Early in March of 2018, Nantucket experienced one of the worst hate crimes in its history. The African Meeting House was vandalized horribly, leaving Nantucket scarred. Thankfully, after such a devastating event, locals were able to pull together as a community and stand together to praise diversity. This was almost a year ago. The culprit, or culprits, have yet to be officially identified. It is still unknown whether they are local to Nantucket or not. Many members of the community are wondering if someone will come forward.
Peter Panchy, a retired history teacher at NHS, shared his thoughts on the subject. He believes, “It is not entirely about punishment. It is more important that whoever did this realizes what a huge mistake this was, and can learn from it. Especially if it was a minor, their identities should be kept private.” He also said, “As a US history teacher, I really, incredibly value the role that African Americans have played in our history. Both nationally and here on Nantucket. They are us, it’s who we are. With the abuse that African Americans have suffered over the years, to see those words written on a building not only hurt people of color, but it should hurt all of us. This is a very serious thing that they did. We are a small island and if we can’t learn to treat each other with respect and safety it really makes me sad. If we don’t talk to each other and confront each other, nothing is going to change. I love our community and believe we can do it. We really need to confront each other when we make mistakes. It’s all about respect. The perpetrators have to know how wrong it was. We don’t need division, we need unity, and that creates health and safety”.
When asked how she felt about the fact that no one has been punished for this crime, sophomore Shanell Whyte responded, “I am angered, furious, and annoyed… We are people too, we deserve justice and whoever committed this terrible crime deserves to suffer the consequences. The African Meeting House is one of the only places on this island where African American culture is expressed. They might be able to cover those derogatory words with some paint, but the hurtful words will still linger within my mind until justice is served.”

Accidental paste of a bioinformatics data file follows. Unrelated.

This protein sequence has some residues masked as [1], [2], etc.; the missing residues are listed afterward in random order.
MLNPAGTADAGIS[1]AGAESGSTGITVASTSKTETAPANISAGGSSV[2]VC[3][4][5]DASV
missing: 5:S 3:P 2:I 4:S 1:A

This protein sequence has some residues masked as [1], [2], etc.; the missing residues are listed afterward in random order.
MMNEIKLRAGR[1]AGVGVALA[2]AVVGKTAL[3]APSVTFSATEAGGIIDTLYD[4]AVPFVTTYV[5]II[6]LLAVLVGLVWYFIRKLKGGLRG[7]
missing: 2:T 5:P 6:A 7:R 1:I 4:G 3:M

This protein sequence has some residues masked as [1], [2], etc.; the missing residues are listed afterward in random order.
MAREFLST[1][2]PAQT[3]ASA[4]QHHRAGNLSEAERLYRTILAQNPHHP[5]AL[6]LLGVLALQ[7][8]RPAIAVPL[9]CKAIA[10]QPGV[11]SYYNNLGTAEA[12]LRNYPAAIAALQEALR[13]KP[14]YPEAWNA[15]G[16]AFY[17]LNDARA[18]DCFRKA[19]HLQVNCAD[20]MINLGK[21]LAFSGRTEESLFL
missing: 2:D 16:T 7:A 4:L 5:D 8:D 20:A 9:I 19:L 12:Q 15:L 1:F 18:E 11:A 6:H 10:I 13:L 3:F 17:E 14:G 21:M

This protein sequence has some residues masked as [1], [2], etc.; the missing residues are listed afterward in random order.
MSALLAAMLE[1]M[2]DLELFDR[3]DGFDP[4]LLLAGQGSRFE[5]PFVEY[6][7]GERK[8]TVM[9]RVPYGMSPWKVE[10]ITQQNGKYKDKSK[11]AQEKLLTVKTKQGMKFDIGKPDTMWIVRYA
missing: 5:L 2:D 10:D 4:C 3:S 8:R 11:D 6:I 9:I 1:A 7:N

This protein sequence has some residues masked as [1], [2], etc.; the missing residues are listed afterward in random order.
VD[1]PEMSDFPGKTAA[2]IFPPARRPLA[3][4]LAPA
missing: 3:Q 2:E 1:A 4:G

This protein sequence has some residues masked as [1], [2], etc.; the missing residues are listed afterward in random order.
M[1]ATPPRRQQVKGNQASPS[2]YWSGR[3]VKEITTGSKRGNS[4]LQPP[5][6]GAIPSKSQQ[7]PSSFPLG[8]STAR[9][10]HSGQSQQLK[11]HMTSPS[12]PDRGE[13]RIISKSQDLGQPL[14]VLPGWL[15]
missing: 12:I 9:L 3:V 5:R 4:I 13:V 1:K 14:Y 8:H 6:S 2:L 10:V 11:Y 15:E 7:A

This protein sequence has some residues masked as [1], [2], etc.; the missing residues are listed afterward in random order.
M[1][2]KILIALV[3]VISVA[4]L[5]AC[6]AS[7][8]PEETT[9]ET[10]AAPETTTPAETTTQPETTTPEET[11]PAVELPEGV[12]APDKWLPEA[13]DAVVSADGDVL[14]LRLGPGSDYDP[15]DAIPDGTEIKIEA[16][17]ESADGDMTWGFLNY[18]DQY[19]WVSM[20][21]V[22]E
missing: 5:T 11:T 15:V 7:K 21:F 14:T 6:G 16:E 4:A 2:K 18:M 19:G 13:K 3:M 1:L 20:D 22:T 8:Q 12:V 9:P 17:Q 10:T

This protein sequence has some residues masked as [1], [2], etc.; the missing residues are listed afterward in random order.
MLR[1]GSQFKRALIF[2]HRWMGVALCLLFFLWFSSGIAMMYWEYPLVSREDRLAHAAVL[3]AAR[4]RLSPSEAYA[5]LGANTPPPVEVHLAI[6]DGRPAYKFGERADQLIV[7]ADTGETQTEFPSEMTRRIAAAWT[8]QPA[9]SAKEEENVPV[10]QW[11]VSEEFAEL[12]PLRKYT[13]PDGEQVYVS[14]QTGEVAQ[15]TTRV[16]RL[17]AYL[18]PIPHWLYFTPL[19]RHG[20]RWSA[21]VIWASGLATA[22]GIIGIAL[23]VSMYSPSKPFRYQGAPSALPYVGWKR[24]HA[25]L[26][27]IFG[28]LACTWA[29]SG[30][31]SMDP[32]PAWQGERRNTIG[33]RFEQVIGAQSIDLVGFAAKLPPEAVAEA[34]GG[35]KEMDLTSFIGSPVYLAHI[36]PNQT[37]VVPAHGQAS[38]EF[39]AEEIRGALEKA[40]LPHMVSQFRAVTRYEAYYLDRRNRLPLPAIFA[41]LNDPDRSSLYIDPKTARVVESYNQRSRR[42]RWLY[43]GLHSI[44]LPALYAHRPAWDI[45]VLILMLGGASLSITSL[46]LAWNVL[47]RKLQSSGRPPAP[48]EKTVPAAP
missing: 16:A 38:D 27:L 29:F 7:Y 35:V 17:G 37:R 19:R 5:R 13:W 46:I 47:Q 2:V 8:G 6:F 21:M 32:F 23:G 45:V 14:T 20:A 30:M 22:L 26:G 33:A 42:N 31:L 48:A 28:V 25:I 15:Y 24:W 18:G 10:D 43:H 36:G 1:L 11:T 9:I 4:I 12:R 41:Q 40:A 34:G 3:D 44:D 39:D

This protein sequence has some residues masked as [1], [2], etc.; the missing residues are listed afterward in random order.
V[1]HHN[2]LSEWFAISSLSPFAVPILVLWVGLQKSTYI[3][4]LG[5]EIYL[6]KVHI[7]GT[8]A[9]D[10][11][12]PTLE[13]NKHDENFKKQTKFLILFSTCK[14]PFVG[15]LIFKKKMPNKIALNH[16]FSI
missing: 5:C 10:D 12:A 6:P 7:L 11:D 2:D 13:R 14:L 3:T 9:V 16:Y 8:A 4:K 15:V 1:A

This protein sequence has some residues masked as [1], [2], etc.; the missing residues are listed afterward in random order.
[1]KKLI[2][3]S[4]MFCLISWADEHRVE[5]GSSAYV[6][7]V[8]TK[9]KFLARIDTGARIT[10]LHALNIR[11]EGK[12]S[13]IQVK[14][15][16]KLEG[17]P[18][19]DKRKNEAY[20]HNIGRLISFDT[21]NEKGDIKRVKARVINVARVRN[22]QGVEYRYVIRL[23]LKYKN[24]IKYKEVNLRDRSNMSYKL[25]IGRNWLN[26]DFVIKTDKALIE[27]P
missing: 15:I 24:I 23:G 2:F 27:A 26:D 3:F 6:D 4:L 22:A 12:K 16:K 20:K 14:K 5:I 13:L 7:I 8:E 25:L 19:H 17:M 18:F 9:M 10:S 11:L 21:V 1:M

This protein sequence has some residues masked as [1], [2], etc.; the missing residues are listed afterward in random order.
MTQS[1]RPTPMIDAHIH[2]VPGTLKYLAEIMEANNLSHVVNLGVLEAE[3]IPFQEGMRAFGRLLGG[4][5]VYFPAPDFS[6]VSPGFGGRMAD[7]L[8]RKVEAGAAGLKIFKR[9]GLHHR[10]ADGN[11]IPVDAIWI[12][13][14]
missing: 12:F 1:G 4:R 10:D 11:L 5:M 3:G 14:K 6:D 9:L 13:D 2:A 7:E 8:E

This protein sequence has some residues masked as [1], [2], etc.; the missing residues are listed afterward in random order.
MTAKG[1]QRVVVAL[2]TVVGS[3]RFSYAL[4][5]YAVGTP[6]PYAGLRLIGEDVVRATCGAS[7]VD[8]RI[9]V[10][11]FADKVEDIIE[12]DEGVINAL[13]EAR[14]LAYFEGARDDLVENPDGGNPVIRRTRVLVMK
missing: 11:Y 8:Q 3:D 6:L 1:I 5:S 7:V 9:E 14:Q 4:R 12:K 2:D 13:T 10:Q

At the selectmen’s meeting on January 23rd, 2019, Select Board chairman Jason Bridges shared some information he had collected from the Nantucket Police Department. This intel revealed to the island the amount of work the police have put into solving this terrible crime. Bridges stated, “The police department expended well over 100 hours of investigative and patrol time related to the incident…officers knocked on 53 doors…and talked to 42 persons that officers understood may have information about the incident.”
It has been nearly a year since the event, and it is saddening to know that a culprit has not been caught. However, the case remains open and the police have not given up the investigation. Officer Jerry Mack, of the Nantucket Police Department, shared some information about the case, along with his opinion. Officer Mack believes, “It was vandalism derived from hatred and ignorance, and certainly does not reflect the culture of our island community.” Officer Mack also shared, “Not a day goes by where someone in the Police Department doesn’t strategize the incident. We continuously dig deeper into all the information that has been brought forward through extensive investigation, and many interviews. Much like the David Matterson serial rapist case, which took eight years to solve, we have not given up, and we will never give up. We always remained vigilant in seeking justice. A common coping mechanism for people affected by a crime is to blame the police for their lack of quick resolution which we understand and accept as part of understanding human nature, but it doesn’t hinder our continuous efforts. It is very important for this community to understand that their Police Department has not given up, and will never give up on solving this crime.”
Fortunately, with our community being so small, there are many opportunities for cases to be continuously investigated whereas, in larger towns, it is much harder for crimes like these to be solved. Being able to stick together through times of questionable trust is extremely important for our small island and with this trust, the crime upon the African Meeting House could very well be solved.
By Amanda Mack